I suspect the reason why most exploit code is so messy to read is that while writing the exploit you're still figuring out the "architecture and language" of the thing you are attacking.

There are so many false starts, and so many false assumptions when you start.

A simple false assumption can start you down a wrong path for weeks... but often you can't easily verify that it is false before starting.

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@HalvarFlake Plus a lot of the time it's: calc popped, done! Next vuln, please. (Unless it's going into "production" and you have to clean it up and make it reliable)

Sometimes just by reading the exploit code you can clearly see the thought process the author went through at the time and the rabbit holes they went down etc (especially when code based on old/wrong assumptions is merely commented out not deleted) I often found that insight immensely helpful.

@kwanre I am thinking it would be extremely interesting to publish full git history of a convoluted exploit, with measures how much code was deleted and how long everything took.

@HalvarFlake @kwanre in the past few years I decided to go back and re-write my exploits once they are "good enough" because I want them to be more clean/accurate/readable, not just for others, but for myself.

I'll never forget the emails from a leaked email spool around ~2002 when the US Army said one of jduck's exploits was "the cleanest we had ever seen". And it was. ;-)

@donb @kwanre @HalvarFlake Maybe also some of the exploit developers are just not good software developers. Like literary critic who never really staged his own play.

@saper @HalvarFlake @kwanre I think that absolutely used to be true. It used to blow people's minds to put more than system() shellcode in a payload. Today, I think the best exploit developers are also engineers because they have to be.

@saper @kwanre @donb I kinda disagree. I have done good software dev, and I have done exploit engineering.

When I do software engineering, I have a vague idea about where I am going. With exploits, you have 180-degree turns & rollbacks all the time.

@HalvarFlake @kwanre @saper did you read my recent blog post on the RISC-V MCM flaws?

A point I made in that piece is that exploit engineering (in the context of complex exploit dev) requires a thousand-foot view of an entire technology to succeed, while engineers are often cordoned off to specific subsets of technologies.

Complementary skills, but very different perspectives.

@donb @saper @kwanre @HalvarFlake I disagree that an exploit dev has to understand the whole technology. Finding vulns is basically: this thing takes input in this way and it probably goes to something that looks like a similar thing I've seen before so I'll try this kind of attack.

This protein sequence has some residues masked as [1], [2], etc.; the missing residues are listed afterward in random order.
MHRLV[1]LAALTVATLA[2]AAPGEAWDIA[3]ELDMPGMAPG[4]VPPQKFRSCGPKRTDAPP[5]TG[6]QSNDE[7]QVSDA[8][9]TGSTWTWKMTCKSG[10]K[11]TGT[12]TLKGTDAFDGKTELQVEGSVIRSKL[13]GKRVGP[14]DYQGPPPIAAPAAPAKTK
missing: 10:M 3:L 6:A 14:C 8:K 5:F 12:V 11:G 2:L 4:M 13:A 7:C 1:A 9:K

Then exploiting it is a deep dive, not broad learning. Recent example: I wrote the Struts OGNL injection module and I still don't know fuckall about what Struts does or how it works from an engineering perspective

@egypt @HalvarFlake @kwanre @saper yes in that context I fully agree with you. I've written a lot of Linux kernel bugs before I understood anything about the Linux kernel.

I'm talking here about systemic issues that are harder to find unless you understand the relationships between technologies and their security models.

@donb @saper @HalvarFlake @egypt it really depends on the target imo. Back When Flash exploits were still interesting, in order to exploit a vuln you had to be intimately familiar with AVM and various quirks of the system, the same is true in general of browser exploitation, I really have to know Chakra if I'm targeting Edge.
Then again in most of those cases you are basically manipulating the higher abstraction layers to achieve a nicely exploitable heap layout.

Thank you @HalvarFlake : this is good to know!

Actually I wish more devs had exploit experience to kind of feel various attack vectors.

@donb @kwanre

@saper @kwanre @donb In a way, exploit dev is often a bit like a brainfuck programming competition, except with a new BF dialect for each attack...

@saper @kwanre @donb But to be honest: I am not sure I wish exploit dev experience on most devs. It's a strange thing to do with one's time.

The best dev I ever worked with, when I explained to him how I earned my living, was like: "Wow, this sounds like the most horrible computer job imaginable." :-)

I have to admit I really enjoy switching between dev and vulndev, even at the cost of making me both a worse dev and worse vulndev...

@HalvarFlake @donb @kwanre nobody says it is easy or pleasant, nor should be. But it is like learning a new foreign language, it may open your mind to a whole different world.

Most will not end up writing exploits but it should part of a basic training.

But maybe I demand too much in the times where it is enough to know JavaScript only:)

So please keep doing it for us!

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